Actors tend to emphasize the capacity to seem natural in roles—an actor that is too visibly methodical is not convincing. Anthony Quinn's creativity in the arts must have been informed by this ethic, as well as his love of personality. He rendered faces extensively, and collected masks, typically of African origins. Like his idol Pablo Picasso, he loved the purity of folk forms. Picasso, though, was trained in classical draughtsmanship and was educated in the neoclassical-dominated Paris. He had sought in non-Western "primitive" forms a creativity free of traditional conventions. Quinn's preference for the modernist style—he emulated some of the great Spanish artist's work—was a choice from personal identification, not so much a part of a concurrent movement.

I browsed through Quinn's 1972 "self-portrait" book The Original Sin, expecting that it would shed light on the artist. He recounts hundreds of pages of personal experience by a verbatim rendering of every word of conversation within a limited narration of the actual circumstances in which they took place. Add to this the only "synthetic" moment of understanding of one's own self—the narration of conversations between a psychoanalyst and a boy (who of course represents his inner self). It is the image of a man who is not only extroverted in the original Jungian sense, but pathologically so. Consequently, Anthony Quinn appeared to others as a powerful presence, intensely involved with those around him and projecting a strong ego. There is, in fact, an incredible force and energy to his work and writing. Personalities as he live a deep nightmare as well (as Quinn often confessed). When I have encountered such personalities, my own silent observing invariably encourages them to show this side. For they constantly struggle with the fluid nature of their own ego as it is immersed—and lost—in all that is around them. The creative act becomes one in which their ego is reconstituted and the artist finds solace, as the art historian Donald Kuspit has noted about Quinn. Though a burden for him, it gave Quinn the capacity to make highly expressive artwork. It is cliché, but true—the artist suffers while the viewer benefits.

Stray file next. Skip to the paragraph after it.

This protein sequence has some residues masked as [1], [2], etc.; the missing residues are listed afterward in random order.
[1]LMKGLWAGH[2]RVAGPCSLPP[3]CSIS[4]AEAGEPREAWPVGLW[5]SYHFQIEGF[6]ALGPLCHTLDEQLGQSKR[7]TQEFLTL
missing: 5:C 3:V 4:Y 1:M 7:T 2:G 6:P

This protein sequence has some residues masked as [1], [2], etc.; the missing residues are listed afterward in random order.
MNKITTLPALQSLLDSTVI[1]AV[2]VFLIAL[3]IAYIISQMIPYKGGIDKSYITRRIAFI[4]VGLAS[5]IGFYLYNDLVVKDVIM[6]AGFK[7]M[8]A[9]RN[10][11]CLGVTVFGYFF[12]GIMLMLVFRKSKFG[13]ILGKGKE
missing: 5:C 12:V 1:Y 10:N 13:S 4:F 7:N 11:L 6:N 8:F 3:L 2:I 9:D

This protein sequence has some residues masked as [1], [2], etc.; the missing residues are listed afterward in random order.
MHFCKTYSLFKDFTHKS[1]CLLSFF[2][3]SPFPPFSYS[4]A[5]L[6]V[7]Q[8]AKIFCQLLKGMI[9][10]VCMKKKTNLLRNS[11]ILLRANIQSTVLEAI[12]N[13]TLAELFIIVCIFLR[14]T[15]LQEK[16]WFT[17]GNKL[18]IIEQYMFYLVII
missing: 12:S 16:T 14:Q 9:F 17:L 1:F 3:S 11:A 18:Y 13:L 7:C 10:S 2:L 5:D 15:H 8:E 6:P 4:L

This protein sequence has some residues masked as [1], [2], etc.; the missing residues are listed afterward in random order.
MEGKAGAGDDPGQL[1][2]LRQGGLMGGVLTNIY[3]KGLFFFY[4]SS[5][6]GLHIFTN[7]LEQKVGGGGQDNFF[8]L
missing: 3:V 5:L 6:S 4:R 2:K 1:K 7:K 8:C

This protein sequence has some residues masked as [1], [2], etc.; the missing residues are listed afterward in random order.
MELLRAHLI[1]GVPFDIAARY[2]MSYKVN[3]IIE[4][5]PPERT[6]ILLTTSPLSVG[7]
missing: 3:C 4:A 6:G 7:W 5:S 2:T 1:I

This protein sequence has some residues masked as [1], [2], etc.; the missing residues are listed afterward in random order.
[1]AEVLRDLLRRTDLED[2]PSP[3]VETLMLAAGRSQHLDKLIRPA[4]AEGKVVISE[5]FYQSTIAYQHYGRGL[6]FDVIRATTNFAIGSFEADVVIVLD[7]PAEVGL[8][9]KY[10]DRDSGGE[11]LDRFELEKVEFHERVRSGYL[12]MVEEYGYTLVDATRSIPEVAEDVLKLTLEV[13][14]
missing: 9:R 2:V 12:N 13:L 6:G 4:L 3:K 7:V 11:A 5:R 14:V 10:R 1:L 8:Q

I have frequently observed that a person of a certain personality will surround themselves with objects of an opposite type. I thought it would be interesting to find some aspect of Quinn's life in which his collecting activity focused on objects representative of his opposite self—feminine as opposed to masculine, reserved as opposed to extroverted, cheerful as opposed to melancholic. I found, to my gratification, that he collected decorated eggs. They symbolize those qualities—the closed system, lightness in the decorations, and clear feminine connection. Elegantly displayed on glass shelves at his estate are over three hundred, of various origin and style. I could think of no other reason why he would collect them. Quinn enjoyed them immensely—and their luminous, playful colours found their way into his artwork, not as an expression of his self, but as a creative involvement to lift him out of the occasionally oppressive mood.

Someday, a young audience viewing the films La Strada or Zorba the Greek will perceive not just Anthony Quinn the actor, but the artist as well. He acted and created. Our appreciation of his oeuvre, and the man revealed through it, has thus far followed the order of those words: actor, then artist. Their proper sense is one of mutual flourishing.

— A.C. Frabetti

This article is available as a PDF print supplement.